Problem: A researcher studying the nutritional value of a new candy places a 5.80-gram sample of the candy inside a bomb calorimeter and combusts it in excess of oxygen. The observed temperature increase is 2.92 degrees Celcius. If the heat capacity of the calorimeter is 36.00 kJ*K-1, how many nutritional Calories are there per gram of the candy?

FREE Expert Solution

Recall that heat can be calculated using the following equation:

q=cT

q = heat, J

+qabsorbs heat
–qloses heat
 c = specific heat capacity = kJ/K
 ΔT = Tf – Ti = (°C or K)


Given:

ΔT= 2.92°C or K (either unit is equivalent for temperature change)
c = 36.00 kJ/K

q = ??


q=cTq=(36.00 kJ/K)(2.92 K)

q = 105.12 kJ


100% (315 ratings)
View Complete Written Solution
Problem Details

A researcher studying the nutritional value of a new candy places a 5.80-gram sample of the candy inside a bomb calorimeter and combusts it in excess of oxygen. The observed temperature increase is 2.92 degrees Celcius. If the heat capacity of the calorimeter is 36.00 kJ*K-1, how many nutritional Calories are there per gram of the candy?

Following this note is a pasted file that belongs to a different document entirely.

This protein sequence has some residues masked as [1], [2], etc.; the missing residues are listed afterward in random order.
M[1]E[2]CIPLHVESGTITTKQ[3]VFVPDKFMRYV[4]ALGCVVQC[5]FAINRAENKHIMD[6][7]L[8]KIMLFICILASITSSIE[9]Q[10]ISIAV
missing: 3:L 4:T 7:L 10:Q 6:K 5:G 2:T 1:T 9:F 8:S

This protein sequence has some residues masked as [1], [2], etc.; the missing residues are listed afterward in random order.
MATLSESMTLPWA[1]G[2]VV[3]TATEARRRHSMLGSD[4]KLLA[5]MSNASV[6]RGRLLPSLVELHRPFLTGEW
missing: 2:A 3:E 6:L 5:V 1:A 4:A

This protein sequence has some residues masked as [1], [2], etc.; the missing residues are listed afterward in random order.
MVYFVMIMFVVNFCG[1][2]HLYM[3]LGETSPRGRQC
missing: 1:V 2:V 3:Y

Frequently Asked Questions

What scientific concept do you need to know in order to solve this problem?

Our tutors have indicated that to solve this problem you will need to apply the Constant-Volume Calorimetry concept. You can view video lessons to learn Constant-Volume Calorimetry. Or if you need more Constant-Volume Calorimetry practice, you can also practice Constant-Volume Calorimetry practice problems.